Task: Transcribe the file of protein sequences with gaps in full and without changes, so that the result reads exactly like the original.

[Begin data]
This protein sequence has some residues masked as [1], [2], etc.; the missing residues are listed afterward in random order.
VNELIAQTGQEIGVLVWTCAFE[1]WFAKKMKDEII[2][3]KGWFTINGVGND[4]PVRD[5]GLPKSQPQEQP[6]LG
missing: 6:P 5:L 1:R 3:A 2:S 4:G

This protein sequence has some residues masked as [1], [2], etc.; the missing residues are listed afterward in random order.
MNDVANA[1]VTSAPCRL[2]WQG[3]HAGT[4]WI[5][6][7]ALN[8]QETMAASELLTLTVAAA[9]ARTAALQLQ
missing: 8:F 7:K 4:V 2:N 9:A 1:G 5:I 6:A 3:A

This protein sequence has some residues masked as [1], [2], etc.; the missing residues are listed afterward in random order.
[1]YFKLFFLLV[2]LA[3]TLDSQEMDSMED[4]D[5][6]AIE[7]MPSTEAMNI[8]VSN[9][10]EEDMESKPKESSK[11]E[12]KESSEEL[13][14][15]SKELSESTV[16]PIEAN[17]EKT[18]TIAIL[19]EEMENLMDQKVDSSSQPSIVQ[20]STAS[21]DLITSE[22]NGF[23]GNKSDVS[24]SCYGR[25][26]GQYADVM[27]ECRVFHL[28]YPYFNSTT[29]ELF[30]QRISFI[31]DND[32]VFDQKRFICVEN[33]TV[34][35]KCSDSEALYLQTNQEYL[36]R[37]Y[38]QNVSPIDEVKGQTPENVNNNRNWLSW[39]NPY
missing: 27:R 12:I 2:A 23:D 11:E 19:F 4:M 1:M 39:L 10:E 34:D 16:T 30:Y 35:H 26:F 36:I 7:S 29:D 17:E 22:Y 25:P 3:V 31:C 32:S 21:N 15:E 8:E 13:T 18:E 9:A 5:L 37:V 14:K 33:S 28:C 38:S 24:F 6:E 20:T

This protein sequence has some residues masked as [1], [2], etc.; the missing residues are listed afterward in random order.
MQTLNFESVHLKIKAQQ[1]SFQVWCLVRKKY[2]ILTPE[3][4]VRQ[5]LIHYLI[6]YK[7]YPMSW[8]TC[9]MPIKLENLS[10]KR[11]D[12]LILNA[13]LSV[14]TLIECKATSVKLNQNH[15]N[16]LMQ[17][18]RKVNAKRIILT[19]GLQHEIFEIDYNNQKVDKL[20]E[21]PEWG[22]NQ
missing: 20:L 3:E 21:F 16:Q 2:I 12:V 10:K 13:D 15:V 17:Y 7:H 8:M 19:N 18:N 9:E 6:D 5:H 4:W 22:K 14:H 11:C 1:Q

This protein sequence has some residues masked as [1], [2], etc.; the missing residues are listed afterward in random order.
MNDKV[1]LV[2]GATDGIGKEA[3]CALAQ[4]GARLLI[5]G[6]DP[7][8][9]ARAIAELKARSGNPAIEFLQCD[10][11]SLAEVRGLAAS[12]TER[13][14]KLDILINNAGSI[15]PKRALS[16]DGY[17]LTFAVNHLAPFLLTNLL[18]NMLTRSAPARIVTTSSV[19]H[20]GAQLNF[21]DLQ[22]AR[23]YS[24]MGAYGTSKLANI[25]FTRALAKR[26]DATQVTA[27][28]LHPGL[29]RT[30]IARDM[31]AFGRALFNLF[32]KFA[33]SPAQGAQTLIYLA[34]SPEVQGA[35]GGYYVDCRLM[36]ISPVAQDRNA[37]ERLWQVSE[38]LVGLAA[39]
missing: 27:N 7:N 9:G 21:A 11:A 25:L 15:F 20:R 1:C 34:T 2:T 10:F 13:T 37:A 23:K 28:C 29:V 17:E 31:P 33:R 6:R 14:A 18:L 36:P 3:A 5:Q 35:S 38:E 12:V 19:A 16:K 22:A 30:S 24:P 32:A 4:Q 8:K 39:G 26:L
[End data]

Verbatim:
This protein sequence has some residues masked as [1], [2], etc.; the missing residues are listed afterward in random order.
VNELIAQTGQEIGVLVWTCAFE[1]WFAKKMKDEII[2][3]KGWFTINGVGND[4]PVRD[5]GLPKSQPQEQP[6]LG
missing: 6:P 5:L 1:R 3:A 2:S 4:G

This protein sequence has some residues masked as [1], [2], etc.; the missing residues are listed afterward in random order.
MNDVANA[1]VTSAPCRL[2]WQG[3]HAGT[4]WI[5][6][7]ALN[8]QETMAASELLTLTVAAA[9]ARTAALQLQ
missing: 8:F 7:K 4:V 2:N 9:A 1:G 5:I 6:A 3:A

This protein sequence has some residues masked as [1], [2], etc.; the missing residues are listed afterward in random order.
[1]YFKLFFLLV[2]LA[3]TLDSQEMDSMED[4]D[5][6]AIE[7]MPSTEAMNI[8]VSN[9][10]EEDMESKPKESSK[11]E[12]KESSEEL[13][14][15]SKELSESTV[16]PIEAN[17]EKT[18]TIAIL[19]EEMENLMDQKVDSSSQPSIVQ[20]STAS[21]DLITSE[22]NGF[23]GNKSDVS[24]SCYGR[25][26]GQYADVM[27]ECRVFHL[28]YPYFNSTT[29]ELF[30]QRISFI[31]DND[32]VFDQKRFICVEN[33]TV[34][35]KCSDSEALYLQTNQEYL[36]R[37]Y[38]QNVSPIDEVKGQTPENVNNNRNWLSW[39]NPY
missing: 27:R 12:I 2:A 23:D 11:E 19:F 4:M 1:M 39:L 10:E 34:D 16:T 30:Y 35:H 26:F 36:I 7:S 29:D 17:E 22:Y 25:P 3:V 31:C 32:S 21:N 15:E 8:E 13:T 18:E 9:A 5:L 37:V 14:K 33:S 28:C 38:S 24:F 6:E 20:T

This protein sequence has some residues masked as [1], [2], etc.; the missing residues are listed afterward in random order.
MQTLNFESVHLKIKAQQ[1]SFQVWCLVRKKY[2]ILTPE[3][4]VRQ[5]LIHYLI[6]YK[7]YPMSW[8]TC[9]MPIKLENLS[10]KR[11]D[12]LILNA[13]LSV[14]TLIECKATSVKLNQNH[15]N[16]LMQ[17][18]RKVNAKRIILT[19]GLQHEIFEIDYNNQKVDKL[20]E[21]PEWG[22]NQ
missing: 20:L 3:E 21:F 16:Q 2:I 12:V 10:K 13:D 15:V 17:Y 7:H 8:M 19:N 18:N 9:E 6:D 5:H 4:W 22:K 14:H 11:C 1:Q

This protein sequence has some residues masked as [1], [2], etc.; the missing residues are listed afterward in random order.
MNDKV[1]LV[2]GATDGIGKEA[3]CALAQ[4]GARLLI[5]G[6]DP[7][8][9]ARAIAELKARSGNPAIEFLQCD[10][11]SLAEVRGLAAS[12]TER[13][14]KLDILINNAGSI[15]PKRALS[16]DGY[17]LTFAVNHLAPFLLTNLL[18]NMLTRSAPARIVTTSSV[19]H[20]GAQLNF[21]DLQ[22]AR[23]YS[24]MGAYGTSKLANI[25]FTRALAKR[26]DATQVTA[27][28]LHPGL[29]RT[30]IARDM[31]AFGRALFNLF[32]KFA[33]SPAQGAQTLIYLA[34]SPEVQGA[35]GGYYVDCRLM[36]ISPVAQDRNA[37]ERLWQVSE[38]LVGLAA[39]
missing: 27:N 7:N 9:G 21:A 11:A 25:L 15:F 20:R 1:C 34:T 2:T 10:F 13:T 37:A 23:K 28:C 29:V 17:E 31:P 33:R 6:R 14:A 18:L 36:P 3:A 5:Q 35:S 38:E 12:V 19:A 16:K 22:A 30:S 24:P 32:A 4:Q 8:K 39:G 26:L